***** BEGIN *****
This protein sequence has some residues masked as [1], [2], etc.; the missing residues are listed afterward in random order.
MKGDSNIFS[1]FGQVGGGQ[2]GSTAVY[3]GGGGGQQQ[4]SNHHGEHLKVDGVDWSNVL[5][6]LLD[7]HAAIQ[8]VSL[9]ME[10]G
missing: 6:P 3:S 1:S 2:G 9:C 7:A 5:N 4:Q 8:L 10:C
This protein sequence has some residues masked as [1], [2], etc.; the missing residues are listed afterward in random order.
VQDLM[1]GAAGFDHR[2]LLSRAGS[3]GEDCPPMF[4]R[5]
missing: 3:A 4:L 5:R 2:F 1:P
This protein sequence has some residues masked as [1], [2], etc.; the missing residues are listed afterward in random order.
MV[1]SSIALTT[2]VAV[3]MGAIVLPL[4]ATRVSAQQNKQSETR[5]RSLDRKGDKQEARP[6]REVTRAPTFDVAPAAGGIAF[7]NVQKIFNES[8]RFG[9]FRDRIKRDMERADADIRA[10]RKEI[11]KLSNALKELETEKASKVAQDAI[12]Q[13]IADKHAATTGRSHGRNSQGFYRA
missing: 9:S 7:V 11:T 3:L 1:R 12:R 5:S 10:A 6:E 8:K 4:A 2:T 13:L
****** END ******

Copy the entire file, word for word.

This protein sequence has some residues masked as [1], [2], etc.; the missing residues are listed afterward in random order.
MKGDSNIFS[1]FGQVGGGQ[2]GSTAVY[3]GGGGGQQQ[4]SNHHGEHLKVDGVDWSNVL[5][6]LLD[7]HAAIQ[8]VSL[9]ME[10]G
missing: 6:P 3:S 1:S 2:G 9:C 7:A 5:N 4:Q 8:L 10:C
This protein sequence has some residues masked as [1], [2], etc.; the missing residues are listed afterward in random order.
VQDLM[1]GAAGFDHR[2]LLSRAGS[3]GEDCPPMF[4]R[5]
missing: 3:A 4:L 5:R 2:F 1:P
This protein sequence has some residues masked as [1], [2], etc.; the missing residues are listed afterward in random order.
MV[1]SSIALTT[2]VAV[3]MGAIVLPL[4]ATRVSAQQNKQSETR[5]RSLDRKGDKQEARP[6]REVTRAPTFDVAPAAGGIAF[7]NVQKIFNES[8]RFG[9]FRDRIKRDMERADADIRA[10]RKEI[11]KLSNALKELETEKASKVAQDAI[12]Q[13]IADKHAATTGRSHGRNSQGFYRA
missing: 9:S 7:V 11:T 3:L 1:R 12:R 5:S 10:A 6:E 8:K 4:A 2:T 13:L